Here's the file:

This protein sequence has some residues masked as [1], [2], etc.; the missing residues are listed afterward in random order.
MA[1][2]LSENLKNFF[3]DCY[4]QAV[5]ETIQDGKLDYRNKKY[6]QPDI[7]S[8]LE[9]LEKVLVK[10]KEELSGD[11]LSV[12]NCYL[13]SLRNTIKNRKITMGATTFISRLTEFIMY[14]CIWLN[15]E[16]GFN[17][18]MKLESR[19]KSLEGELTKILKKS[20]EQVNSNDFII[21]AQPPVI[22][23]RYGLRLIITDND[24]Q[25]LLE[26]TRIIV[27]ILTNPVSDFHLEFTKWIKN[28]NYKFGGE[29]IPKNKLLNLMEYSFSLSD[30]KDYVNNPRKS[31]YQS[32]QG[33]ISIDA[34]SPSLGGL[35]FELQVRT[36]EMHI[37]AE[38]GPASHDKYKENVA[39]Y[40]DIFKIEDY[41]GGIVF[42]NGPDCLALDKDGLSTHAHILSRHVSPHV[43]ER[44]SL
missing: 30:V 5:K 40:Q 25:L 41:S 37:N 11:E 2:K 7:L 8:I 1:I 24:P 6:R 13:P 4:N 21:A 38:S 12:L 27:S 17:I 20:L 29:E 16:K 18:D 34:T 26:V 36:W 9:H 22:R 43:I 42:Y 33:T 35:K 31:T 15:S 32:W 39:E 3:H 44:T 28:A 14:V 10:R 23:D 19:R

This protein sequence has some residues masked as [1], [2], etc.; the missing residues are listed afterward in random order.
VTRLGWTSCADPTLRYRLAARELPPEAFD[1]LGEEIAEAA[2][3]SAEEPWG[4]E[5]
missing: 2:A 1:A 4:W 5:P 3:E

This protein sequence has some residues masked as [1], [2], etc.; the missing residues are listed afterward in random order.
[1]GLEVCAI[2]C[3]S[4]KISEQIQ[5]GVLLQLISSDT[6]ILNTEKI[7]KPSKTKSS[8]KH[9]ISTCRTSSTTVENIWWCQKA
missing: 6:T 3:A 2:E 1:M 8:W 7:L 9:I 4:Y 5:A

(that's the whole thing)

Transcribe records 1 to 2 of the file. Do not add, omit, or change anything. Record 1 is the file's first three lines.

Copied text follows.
This protein sequence has some residues masked as [1], [2], etc.; the missing residues are listed afterward in random order.
MA[1][2]LSENLKNFF[3]DCY[4]QAV[5]ETIQDGKLDYRNKKY[6]QPDI[7]S[8]LE[9]LEKVLVK[10]KEELSGD[11]LSV[12]NCYL[13]SLRNTIKNRKITMGATTFISRLTEFIMY[14]CIWLN[15]E[16]GFN[17][18]MKLESR[19]KSLEGELTKILKKS[20]EQVNSNDFII[21]AQPPVI[22][23]RYGLRLIITDND[24]Q[25]LLE[26]TRIIV[27]ILTNPVSDFHLEFTKWIKN[28]NYKFGGE[29]IPKNKLLNLMEYSFSLSD[30]KDYVNNPRKS[31]YQS[32]QG[33]ISIDA[34]SPSLGGL[35]FELQVRT[36]EMHI[37]AE[38]GPASHDKYKENVA[39]Y[40]DIFKIEDY[41]GGIVF[42]NGPDCLALDKDGLSTHAHILSRHVSPHV[43]ER[44]SL
missing: 30:V 5:K 40:Q 25:L 41:S 37:N 11:E 2:K 7:L 8:I 1:I 24:P 6:R 13:P 4:N 21:A 38:S 12:L 27:S 17:I 20:L 29:E 16:K 18:D 34:T 26:V 36:W 9:H 22:R 43:I 42:Y 33:T 35:K 31:T 15:S 32:W 39:E 3:H 44:T 28:A 14:V 10:R 23:D 19:R

This protein sequence has some residues masked as [1], [2], etc.; the missing residues are listed afterward in random order.
VTRLGWTSCADPTLRYRLAARELPPEAFD[1]LGEEIAEAA[2][3]SAEEPWG[4]E[5]
missing: 2:A 1:A 4:W 5:P 3:E